What’s happening: US stocks closed at record highs on Thursday with the Nasdaq 100 adding a whopping 43.6% for the year.
What happened: The global financial markets remained highly volatile through 2020, with the pandemic causing significant uncertainties and triggering huge injections of funds from governments across the globe.
Despite the continued spike in covid-19 cases, Wall Street rebounded dramatically towards the end of the year, with major indices hitting record highs. Meanwhile, investors remained cautious about another variant of the coronavirus beginning to spread in some countries.
Why it matters: US equities declined sharply in February, as the covid-19 outbreak began spreading outside China, forcing governments to impose lockdown restrictions that resulted in supply disruptions and the closure of several businesses.
The S&P 500 recorded its fastest decline of 30% in history. US stocks started to recover in late March, after the Federal Reserve announced various measures to provide support to the credit markets. The stock market made record jumps with the rollout of covid-19 vaccines.
In 2020, the Nasdaq 100 recorded its strongest annual performance since 2009, with the pandemic forcing people to work and learn from home, which boosted demand for computers and cloud services.
While the Nasdaq 100 added close to 44% for the year, the S&P 500 rose 16.3% and the Dow Jones index ending 2020 with a 7.3% gain.
Consumer discretionary stocks surged strongly, adding more than 32% last year as more people started shopping online. The trend helped Amazon’s stock add more than 76% in 2020.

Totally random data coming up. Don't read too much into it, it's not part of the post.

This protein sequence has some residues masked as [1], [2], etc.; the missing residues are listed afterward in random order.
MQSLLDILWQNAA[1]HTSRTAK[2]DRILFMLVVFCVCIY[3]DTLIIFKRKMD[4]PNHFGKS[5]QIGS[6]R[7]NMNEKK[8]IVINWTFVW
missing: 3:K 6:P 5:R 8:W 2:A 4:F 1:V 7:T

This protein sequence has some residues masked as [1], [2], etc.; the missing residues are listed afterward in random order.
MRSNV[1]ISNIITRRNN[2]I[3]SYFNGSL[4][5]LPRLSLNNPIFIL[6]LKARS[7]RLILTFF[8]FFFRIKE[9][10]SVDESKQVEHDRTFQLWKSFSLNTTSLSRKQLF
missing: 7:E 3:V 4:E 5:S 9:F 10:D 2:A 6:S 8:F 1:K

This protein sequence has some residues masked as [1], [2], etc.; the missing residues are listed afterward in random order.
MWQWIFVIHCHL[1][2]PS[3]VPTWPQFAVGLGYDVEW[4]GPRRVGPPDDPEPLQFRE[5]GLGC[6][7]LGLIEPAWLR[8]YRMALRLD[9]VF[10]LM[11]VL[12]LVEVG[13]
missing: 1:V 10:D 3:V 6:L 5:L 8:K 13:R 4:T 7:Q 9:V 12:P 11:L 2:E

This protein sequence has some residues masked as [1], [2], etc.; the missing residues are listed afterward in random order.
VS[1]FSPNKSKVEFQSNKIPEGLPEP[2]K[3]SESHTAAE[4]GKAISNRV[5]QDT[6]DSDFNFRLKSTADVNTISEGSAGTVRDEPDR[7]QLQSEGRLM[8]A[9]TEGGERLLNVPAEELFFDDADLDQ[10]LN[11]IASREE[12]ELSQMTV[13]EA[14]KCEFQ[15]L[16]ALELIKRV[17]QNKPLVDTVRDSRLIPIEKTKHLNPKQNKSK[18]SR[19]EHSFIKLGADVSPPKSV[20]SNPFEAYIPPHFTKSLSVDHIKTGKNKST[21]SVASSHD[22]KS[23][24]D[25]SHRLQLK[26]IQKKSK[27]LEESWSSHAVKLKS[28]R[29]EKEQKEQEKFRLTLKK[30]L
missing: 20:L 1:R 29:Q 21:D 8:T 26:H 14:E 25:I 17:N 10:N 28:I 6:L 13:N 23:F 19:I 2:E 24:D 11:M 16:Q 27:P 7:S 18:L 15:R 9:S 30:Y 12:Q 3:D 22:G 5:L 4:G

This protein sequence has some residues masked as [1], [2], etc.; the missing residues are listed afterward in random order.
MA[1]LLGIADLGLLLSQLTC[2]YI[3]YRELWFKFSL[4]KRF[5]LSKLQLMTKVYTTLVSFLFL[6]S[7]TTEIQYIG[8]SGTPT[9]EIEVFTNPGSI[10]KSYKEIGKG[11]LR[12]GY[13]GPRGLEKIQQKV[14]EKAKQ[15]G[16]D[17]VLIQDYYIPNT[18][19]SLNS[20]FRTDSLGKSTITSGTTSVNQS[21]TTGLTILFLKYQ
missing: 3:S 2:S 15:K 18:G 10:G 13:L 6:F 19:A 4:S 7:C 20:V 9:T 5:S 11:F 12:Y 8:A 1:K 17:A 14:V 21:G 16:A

Although investors remained cautious amid light trading on Thursday, the S&P 500 and Dow Jones index climbed to all-time highs on the last trading day of the year.
Thursday’s surge came after the Labor Department reported better than expected data on weekly jobless claims. The number of Americans filing unemployment benefits declined for the first time in 2020 by 19,000 to 787,000 in the week ending December 26. Markets had been expecting a higher reading of 828,000.
The Dow Jones index surged 196.92 points, or 0.7%, to close at 30,606.48 in the prior session. The S&P 500 added 0.6% to reach 3,756.07, with the financials and utilities sectors gaining more than 1%. The tech-heavy Nasdaq 100 edged higher by 0.1% to settle at 12,888.28 on Thursday.
What to watch: Markets await data on manufacturing PMI and construction spending data from the US. The final reading of IHS Markit US manufacturing PMI is expected to decline slightly to 56.5 in December, versus 56.7 in November. Construction spending is projected to increase 0.9% in November, following a 1.3% rise in the prior month.
Investors may begin the first trading day of the new year on a cautious note, following Thursday’s spike. The downturn in US stock futures in the Asian session points towards a lower open on Wall Street today.